Penn State wideout Jahan Dotson proves he's one of best in nation — again

JON SAUBER
Centre Daily Times (TNS)
Penn State tight end Brenton Strange (86) celebrates his touchdown with Jahan Dotson (5) during the first half of an NCAA college football game against Auburn in State College, Pa., on Saturday, Sept. 18, 2021. (AP Photo/Barry Reeger)

Jahan Dotson's teammates can't help but laugh.

The senior wide receiver is one of the most dynamic players in the country and continues to make play after play for the Nittany Lions. He's got jokes for his teammates, including ragging on senior defensive tackle P.J. Mustipher for getting stuffed on a trick play as a runner in Saturday's 28-20 win over Auburn.

"I think he got like half a yard," Dotson said. "... He's been telling me, 'You get the ball in my hands, I'm gonna make a play, I'm gonna take it 60.' He got a half a yard. I don't know what that's about"

But that's not why sophomore running back Noah Cain is laughing.

He's almost in disbelief, as if he doesn't know how to react to his teammates sheer dominance. So he laughs instead, in part, because Cain isn't even surprised anymore.

"He's gonna keep balling for us and keep making plays," Cain said. "... 'Han is one of the hardest workers on our team. I already knew, just from the offseason and how he prepares every day and how he comes to work, I already knew he was gonna be making plays for us on Saturdays."

Dotson's dominance: Dotson's dominance was laughable. He once again established why he's one of the best weapons in the country and opened up the entire Penn State offense in Saturday's White Out victory.

The senior receiver was targeted 12 times by redshirt senior quarterback Sean Clifford, hauling in 10 of those passes for 78 yards and a touchdown. His contributions didn't end there. He also added a completed 22-yard pass to tight end Tyler Warren to pick up a first down and advance into Auburn territory.

That drive ended with one of Penn State's four touchdowns on the day. Dotson said the opportunity was one months in the making.

"That's been in the playbook literally forever," Dotson said. "We scored on it in a scrimmage versus the defense in a scrimmage during fall camp. That play has been in forever. ... I was really excited. They call the play in, I tried not to show any emotions that'd give it away to the defense. But I was so happy they called it. I've been waiting to throw the ball all year."

Auburn well prepared to stop him: While his lone passing attempt caught the Auburn defense off guard, the rest of Dotson's game didn't. The Tigers seemed well prepared to handle the senior receiver throwing several looks at him and scheming their defense to stop him.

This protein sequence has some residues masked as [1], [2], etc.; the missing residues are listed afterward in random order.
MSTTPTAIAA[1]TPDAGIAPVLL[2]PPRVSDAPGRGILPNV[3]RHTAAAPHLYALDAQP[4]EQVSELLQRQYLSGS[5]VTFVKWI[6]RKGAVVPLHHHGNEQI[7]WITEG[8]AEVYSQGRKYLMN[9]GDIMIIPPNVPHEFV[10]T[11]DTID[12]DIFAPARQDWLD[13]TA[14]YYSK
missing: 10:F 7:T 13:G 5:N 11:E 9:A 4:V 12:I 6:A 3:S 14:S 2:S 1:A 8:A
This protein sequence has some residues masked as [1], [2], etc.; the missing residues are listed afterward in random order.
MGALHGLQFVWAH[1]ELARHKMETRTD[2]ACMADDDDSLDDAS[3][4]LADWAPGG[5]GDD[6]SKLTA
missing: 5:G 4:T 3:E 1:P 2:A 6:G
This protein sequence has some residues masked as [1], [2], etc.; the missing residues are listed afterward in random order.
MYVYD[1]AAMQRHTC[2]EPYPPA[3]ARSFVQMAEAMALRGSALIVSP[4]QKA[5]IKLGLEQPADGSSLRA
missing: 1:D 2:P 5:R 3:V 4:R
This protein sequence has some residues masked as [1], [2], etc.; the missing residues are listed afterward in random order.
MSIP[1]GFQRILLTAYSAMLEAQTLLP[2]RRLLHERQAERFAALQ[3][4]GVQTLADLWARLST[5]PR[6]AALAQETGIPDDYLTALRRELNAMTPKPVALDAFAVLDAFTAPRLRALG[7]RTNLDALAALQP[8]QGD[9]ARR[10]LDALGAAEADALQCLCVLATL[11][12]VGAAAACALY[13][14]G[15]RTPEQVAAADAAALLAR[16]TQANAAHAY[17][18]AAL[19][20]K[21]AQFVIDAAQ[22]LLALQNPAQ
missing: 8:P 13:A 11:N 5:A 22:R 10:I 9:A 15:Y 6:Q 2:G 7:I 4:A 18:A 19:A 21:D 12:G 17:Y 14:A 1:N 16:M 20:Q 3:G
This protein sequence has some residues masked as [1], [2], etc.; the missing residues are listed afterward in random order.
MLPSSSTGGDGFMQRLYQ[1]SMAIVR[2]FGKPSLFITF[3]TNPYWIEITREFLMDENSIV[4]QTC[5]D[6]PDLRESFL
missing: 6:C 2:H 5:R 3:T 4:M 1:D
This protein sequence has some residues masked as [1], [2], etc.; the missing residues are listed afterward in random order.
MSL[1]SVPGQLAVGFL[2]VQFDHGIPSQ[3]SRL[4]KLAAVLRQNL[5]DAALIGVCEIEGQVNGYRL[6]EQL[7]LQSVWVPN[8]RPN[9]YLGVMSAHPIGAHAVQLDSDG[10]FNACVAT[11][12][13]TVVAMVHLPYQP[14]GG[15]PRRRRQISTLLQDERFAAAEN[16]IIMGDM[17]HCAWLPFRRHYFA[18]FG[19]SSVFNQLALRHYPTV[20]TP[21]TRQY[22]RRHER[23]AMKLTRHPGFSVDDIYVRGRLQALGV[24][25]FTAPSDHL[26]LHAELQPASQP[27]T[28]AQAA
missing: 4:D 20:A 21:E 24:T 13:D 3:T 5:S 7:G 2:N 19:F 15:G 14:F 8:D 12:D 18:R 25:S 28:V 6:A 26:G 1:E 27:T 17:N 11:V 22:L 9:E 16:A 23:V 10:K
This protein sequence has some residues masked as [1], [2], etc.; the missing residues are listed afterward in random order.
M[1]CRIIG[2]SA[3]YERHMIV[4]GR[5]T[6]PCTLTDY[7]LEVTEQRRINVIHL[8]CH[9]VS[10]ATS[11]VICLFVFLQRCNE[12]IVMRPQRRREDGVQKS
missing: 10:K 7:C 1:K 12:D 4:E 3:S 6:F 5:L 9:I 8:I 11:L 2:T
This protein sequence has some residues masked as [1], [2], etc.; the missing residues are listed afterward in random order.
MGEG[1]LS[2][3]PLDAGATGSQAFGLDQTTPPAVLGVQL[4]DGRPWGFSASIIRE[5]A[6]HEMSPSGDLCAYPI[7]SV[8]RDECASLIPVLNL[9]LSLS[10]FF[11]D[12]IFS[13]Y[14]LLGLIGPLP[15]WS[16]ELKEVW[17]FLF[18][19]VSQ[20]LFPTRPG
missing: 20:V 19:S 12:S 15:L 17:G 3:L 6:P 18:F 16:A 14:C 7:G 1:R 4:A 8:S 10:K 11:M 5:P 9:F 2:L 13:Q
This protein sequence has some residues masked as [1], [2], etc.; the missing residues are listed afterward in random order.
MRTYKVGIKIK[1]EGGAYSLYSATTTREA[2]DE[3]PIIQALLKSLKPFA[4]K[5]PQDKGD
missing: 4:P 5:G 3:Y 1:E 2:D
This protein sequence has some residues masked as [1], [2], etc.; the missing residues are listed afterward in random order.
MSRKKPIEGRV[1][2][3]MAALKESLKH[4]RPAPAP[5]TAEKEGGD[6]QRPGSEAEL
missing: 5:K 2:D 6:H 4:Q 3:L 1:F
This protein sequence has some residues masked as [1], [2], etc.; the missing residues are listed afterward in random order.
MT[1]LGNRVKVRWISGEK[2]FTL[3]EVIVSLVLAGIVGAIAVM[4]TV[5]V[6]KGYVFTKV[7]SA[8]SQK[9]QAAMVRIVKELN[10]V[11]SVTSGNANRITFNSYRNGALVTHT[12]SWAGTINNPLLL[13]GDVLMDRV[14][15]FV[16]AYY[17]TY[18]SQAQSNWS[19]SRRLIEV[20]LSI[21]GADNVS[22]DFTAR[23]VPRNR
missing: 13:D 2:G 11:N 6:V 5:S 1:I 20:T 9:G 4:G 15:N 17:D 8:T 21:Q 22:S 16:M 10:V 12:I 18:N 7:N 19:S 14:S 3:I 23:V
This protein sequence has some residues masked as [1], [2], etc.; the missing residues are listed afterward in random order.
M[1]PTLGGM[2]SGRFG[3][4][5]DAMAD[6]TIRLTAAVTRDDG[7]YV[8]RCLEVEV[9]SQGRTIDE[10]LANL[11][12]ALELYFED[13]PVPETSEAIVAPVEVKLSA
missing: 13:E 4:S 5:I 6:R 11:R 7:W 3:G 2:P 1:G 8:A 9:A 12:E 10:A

That didn't matter to Dotson, who found a way to get the ball time after time in the game. Several passes appeared to be out of reach or heading to a defender, only for Dotson to get his outstretched hands onto the ball and haul in the reception. One play that ended in a touchdown. On another it prevented Auburn from getting an interception.

Dotson, like his teammates said, was locked in. But he didn't act any differently.

"'Han is one of those guys that's real mellow, man. Same personality, same attitude," Cain said. "His work ethic day in and day out, he's just trying to get better. He doesn't really talk too much, he's about his business. That's really all you can ask for."

He's locked in: Dotson said that's because he's so locked in.

"I kinda just have tunnel vision when I'm out here," Dotson said while standing on the Beaver Stadium grass following the game. "This is what I love to do. During the play I don't hear the crowd or anything, I'm kind of just locked in on what I'm doing out there."

The scariest part for opposing defenses when Dotson is locked in may have nothing to do with the production he gets. Rather, it's how it opens up every other aspect of the offense.

Opening up opportunities for his teammates: There were multiple plays where the attention paid to the senior receiver allowed his teammates to go to work. In one instance, it continued a drive that led to a touchdown on a third down. Three plays after Dotson's completed pass, the Nittany Lions lined up on third down in Auburn territory.

Dotson, ever the craftsmen when it comes to route-running, ran a crisp route toward the sideline that attracted both the safety over the top and the cornerback nearby. While he did that, sophomore wide receiver Parker Washington cut inside, where a defender was supposed to be, and caught a pass that resulted in 10 yards and a first down.

Tight end Brenton Strange said Dotson is part of what opens things up and allows players like himself to get open, and geting him going is important to the team's success.

"It's very important," Strange said. "Jahan is a leader on our team. Y'all obviously know Jahan is one of the best receivers in the nation, if not the best receiver in the nation. When Jahan gets going it kind of gives us all a boost."

Among the nation's best: Three games into the season, Dotson is as good as ever, taking another clear step forward as a wide receiver and putting himself in the type of conversations receivers want to be in. Cain said Dotson is a clear top-five wideout in the country.

At this point, and with his performances thus far, you'd be hard pressed to name any receiver who has played better.